Grand Egyptian Museum expected to attract 5M visitors annually



Thu, 09 Jan 2020 - 01:06 GMT


Thu, 09 Jan 2020 - 01:06 GMT

Ramses II appearing in the entrance of the GEM - Facebook

Ramses II appearing in the entrance of the GEM - Facebook

CAIRO - 9 January 2020: The Egyptian Cabinet issued an infograph Wednesday indicating that the Grand Egyptian Museum (GEM) will attract more than 5 million visitors annually.

The infograph also clarified that the GEM will be the largest archaeological museum in the world to be dedicated to one civilization, according to Traveler Conde Nast and Architectural Digest magazines.

Furthermore, the infograph reviewed a number of the 2019 achievements in the antiquities sector, including implementing large projects, making new discoveries, developing and restoring a number of archaeological areas, organizing international and local exhibitions, and recovering smuggled artifacts from abroad.

Completion of 90% of the Grand Museum

The infograph showed that more than 90 percent of the Grand Egyptian Museum project has been successfully completed, and that the total number of artifacts transferred to the museum reached 49,603 artifacts, 46,600 of which were restored.

98% of the third phase of the National Museum project has been implemented

The infograph also pointed out that 98 percent of the third stage of the National Museum of Egyptian Civilization project has been implemented, to be partially opened in the first months of 2020.

Also, the infograph touched on the development and restoration of some areas such as the completion of 99 percent of the development works taking place in the Pyramids area, and the completion of 99 percent of the project to revive the rams road in Luxor.

This is in addition to the completion of 95 percent of the restoration process of the Jewish temple (Eliyahu Hanbi) in Alexandria, along with the completion of 95 percent of the restoration works in Baron Palace.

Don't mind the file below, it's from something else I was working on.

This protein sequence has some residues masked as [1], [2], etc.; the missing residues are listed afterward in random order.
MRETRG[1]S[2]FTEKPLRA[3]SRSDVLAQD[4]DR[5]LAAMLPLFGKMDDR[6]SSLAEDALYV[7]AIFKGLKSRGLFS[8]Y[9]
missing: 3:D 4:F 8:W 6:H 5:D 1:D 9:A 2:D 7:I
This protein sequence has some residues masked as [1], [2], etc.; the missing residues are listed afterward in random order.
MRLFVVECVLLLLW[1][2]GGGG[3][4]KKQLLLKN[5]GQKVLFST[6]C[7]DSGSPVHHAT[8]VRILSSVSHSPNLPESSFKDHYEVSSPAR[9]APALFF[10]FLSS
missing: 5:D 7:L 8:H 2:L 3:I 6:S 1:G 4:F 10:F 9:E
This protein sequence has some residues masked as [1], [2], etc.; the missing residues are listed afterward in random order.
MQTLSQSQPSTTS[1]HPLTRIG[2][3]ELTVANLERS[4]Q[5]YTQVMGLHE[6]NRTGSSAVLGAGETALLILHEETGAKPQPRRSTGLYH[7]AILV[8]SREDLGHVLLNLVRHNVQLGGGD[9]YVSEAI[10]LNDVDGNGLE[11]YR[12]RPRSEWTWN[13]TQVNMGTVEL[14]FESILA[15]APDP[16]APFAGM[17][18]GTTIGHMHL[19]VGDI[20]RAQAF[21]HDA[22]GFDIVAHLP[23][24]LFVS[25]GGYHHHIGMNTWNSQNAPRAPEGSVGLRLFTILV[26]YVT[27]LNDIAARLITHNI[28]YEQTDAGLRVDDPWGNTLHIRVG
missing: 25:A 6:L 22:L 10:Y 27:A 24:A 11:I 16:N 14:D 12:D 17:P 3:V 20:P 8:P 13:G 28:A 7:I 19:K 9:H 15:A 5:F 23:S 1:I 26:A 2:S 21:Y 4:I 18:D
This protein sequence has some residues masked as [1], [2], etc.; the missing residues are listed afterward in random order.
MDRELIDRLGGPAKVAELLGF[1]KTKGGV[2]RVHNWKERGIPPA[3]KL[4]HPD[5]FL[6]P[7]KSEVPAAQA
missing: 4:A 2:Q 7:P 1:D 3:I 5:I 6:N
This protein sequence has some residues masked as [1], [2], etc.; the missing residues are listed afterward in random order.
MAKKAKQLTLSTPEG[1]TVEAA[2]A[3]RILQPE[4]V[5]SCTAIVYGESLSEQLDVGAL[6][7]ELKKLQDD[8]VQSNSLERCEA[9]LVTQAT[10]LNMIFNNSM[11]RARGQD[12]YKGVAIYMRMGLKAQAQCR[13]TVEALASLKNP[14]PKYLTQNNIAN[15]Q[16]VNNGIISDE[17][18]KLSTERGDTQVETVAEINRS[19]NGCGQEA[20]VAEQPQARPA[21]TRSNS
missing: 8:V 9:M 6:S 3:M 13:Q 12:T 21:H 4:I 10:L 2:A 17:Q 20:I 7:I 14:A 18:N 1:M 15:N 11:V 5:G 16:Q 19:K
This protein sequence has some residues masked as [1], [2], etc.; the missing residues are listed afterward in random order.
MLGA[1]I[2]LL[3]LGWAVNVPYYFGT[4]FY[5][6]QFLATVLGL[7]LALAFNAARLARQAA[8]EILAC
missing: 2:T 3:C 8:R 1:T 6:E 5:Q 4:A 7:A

The infograph reviewed the 25 archaeological projects that were inaugurated during 2019, most importantly the Pyramid of Mortar in Fayoum, the establishment of two stone obelisks in the City of Culture and Arts in the New Administrative Capital, and the completion of the first phase of the development project in St. Catherine's Monastery.

Discoveries 2019

According to the infograph, the number of archeological discoveries in 2019 reached 18 discoveries made by the missions of the Ministry of Antiquities, the most important of which is the discovery of the cache of Assassif in Luxor, which includes 30 closed coffins. The discovery was classified as one of the 26 most important scientific discoveries in 2019, according to Business Insider newspaper.


Among the discoveries is the tomb of the noble, Khoy, in Saqqara, which dates back to the end of the Fifth Dynasty, and was ranked among the 10 best archaeological discoveries in 2019, according to the American magazine Archeology.

Additionally, three wells were found buried in the archeological area of Tuna Al-Jabal, Minya Governorate.

Also, a funeral furniture workshop was discovered in the Valley of the Kings in Luxor. The discovery was classified as one of the 10 largest archeological discoveries in 2019, according to Live Science. This is in addition to discovering a rare archaeological statue of Alka in Mit Rahina, Giza Governorate.

Moreover, the infograph reviewed the exhibitions of the Ministry of Antiquities, indicating that the number of local archaeological exhibitions has reached 11 in 2019, most notably the two temporary exhibitions in the Egyptian Museum that were held in celebration of the 117th anniversary of the museum.

The infograph pointed out that three archeological exhibitions were held abroad, the most important of which was the exhibition King Tutankhamun’s Antiquities in Paris' Grande Hall De La Villette that was visited by 1.4 million people. The exhibition was also hailed by the Guardian magazine, which confirmed the museum is the most visited in French history.

In the same context, the flooded archeology exhibition was held in Los Angeles, California, USA, and the King Tutankhamen archeology exhibition (the treasures of the Golden Pharaoh) was held in London's Saatchi Gallery.

As for the artifacts recovered from abroad, their number, according to the infograph, has reached 23.

The infograph also highlighted Egypt's hosting of the Twelfth International Conference of Egyptologists for the first time since 2000, with the participation of 600 archaeologists from Egypt and more than 35 countries.




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